Friday, May 21, 2010

Artificial life – has it happened, and if so, then what?

Today the news is that Craig Venter claims to have made a synthetic cell.  Already this is being disputed.  Whether he really has, might be a matter of definition. Even he doesn’t claim to have made "artificial life". Story in New Scientist. 
And as usual excellent discussion on the Guardian’s Science Weekly podcast. They’ve won an award recently and quite right too.
Is it an astonishing scientific achievement, on a par with the other defining moments in science over the last five hundred years?   Some say yes - some say within a century, this discovery will be at the root of a total overhaul of how we perceive life and ourselves. Someone compared it to the 1903 Wright flyer. If that’s a valid comparison, compare the Space Shuttle to the Wright brothers plane, less than 80 years later.
Could artificial life escape into the wild by accident or design, and destroy Earth’s ecosystem?  If so would that be a reason to ban research?   If so what else should be banned?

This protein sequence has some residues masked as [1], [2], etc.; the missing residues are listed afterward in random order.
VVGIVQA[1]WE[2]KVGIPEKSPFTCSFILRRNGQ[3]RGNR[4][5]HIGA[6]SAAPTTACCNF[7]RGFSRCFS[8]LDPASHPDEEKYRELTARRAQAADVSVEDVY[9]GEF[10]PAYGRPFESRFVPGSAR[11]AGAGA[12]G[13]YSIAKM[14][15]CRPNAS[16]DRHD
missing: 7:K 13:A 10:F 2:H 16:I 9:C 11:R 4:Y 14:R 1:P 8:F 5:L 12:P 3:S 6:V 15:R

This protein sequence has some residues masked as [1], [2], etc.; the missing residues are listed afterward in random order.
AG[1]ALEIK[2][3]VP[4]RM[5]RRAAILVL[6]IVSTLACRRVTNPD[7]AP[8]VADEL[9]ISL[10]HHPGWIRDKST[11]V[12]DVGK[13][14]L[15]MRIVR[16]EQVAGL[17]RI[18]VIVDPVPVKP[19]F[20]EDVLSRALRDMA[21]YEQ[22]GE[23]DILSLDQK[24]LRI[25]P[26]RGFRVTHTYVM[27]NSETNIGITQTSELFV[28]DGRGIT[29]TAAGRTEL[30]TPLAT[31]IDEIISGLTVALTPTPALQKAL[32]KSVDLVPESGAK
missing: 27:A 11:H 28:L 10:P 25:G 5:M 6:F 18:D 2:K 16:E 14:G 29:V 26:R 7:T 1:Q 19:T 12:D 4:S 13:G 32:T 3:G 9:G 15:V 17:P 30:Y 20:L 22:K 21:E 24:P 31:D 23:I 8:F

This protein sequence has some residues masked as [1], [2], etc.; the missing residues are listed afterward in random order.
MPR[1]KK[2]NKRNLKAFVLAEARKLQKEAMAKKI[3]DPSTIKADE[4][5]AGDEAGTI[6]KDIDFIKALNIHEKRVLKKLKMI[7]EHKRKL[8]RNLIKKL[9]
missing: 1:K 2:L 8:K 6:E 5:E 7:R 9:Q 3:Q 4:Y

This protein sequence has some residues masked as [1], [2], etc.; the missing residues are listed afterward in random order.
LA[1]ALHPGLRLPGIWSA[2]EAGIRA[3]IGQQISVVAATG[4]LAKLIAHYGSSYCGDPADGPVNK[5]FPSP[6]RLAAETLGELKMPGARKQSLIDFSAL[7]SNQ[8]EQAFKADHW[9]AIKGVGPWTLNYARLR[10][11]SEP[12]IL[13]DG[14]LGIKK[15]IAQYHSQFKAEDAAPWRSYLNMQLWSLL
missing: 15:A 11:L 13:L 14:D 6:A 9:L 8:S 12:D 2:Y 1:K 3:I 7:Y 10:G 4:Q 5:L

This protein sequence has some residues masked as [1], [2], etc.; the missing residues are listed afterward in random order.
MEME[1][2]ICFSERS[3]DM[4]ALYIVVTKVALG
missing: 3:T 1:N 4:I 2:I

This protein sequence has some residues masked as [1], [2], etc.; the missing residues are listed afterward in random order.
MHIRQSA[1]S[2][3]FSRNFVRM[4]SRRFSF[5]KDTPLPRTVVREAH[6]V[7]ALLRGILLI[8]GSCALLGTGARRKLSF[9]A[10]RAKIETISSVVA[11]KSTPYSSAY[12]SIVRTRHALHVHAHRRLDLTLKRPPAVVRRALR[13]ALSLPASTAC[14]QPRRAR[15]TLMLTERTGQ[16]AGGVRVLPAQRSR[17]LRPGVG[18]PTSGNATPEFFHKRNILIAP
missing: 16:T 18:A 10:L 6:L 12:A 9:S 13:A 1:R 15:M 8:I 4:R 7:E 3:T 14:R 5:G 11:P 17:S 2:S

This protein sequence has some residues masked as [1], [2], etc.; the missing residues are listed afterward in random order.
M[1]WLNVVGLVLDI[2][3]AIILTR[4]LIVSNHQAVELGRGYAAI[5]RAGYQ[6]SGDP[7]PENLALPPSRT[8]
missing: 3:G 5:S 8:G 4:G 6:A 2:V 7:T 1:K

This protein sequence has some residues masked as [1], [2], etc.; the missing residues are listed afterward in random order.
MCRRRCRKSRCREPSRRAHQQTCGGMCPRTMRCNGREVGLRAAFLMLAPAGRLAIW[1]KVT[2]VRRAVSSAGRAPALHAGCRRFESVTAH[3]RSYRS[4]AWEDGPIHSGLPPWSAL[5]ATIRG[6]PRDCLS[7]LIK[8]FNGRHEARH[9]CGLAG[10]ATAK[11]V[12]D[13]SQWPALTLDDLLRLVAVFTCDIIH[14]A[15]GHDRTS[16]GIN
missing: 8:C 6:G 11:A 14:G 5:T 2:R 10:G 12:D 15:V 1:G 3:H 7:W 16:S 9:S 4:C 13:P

Are remarks about Frankenstein, playing God, tampering with Nature, meddling with the unknown, called for?  Not at all. The most disturbing aspect is that the discovery should be made by Venter and his team, who are committed to the financial exploitation of any such discovery, as their earlier attempts at the patenting of naturally occurring genes have shown.
I used to align myself firmly with the anti-genetic engineering lobby. And this “synthetic cell” is genetic engineering with knobs on.  But having listened in to scientists discussing genetic engineering, I now recognise that what I was actually objecting to was genetic engineering was being used for the enrichment of Monsanto and the impoverishment of Indian farmers.
As a postscript, whilst this may not be the creation of artificial life, if it’s a step in that direction, is it also a step in the direction of understanding how Nature did it?  Whether the genesis of life is an easy or a hard trick?  Towards answering the question: how probable is it that life has evolved many times independently in the universe, as opposed to only once?

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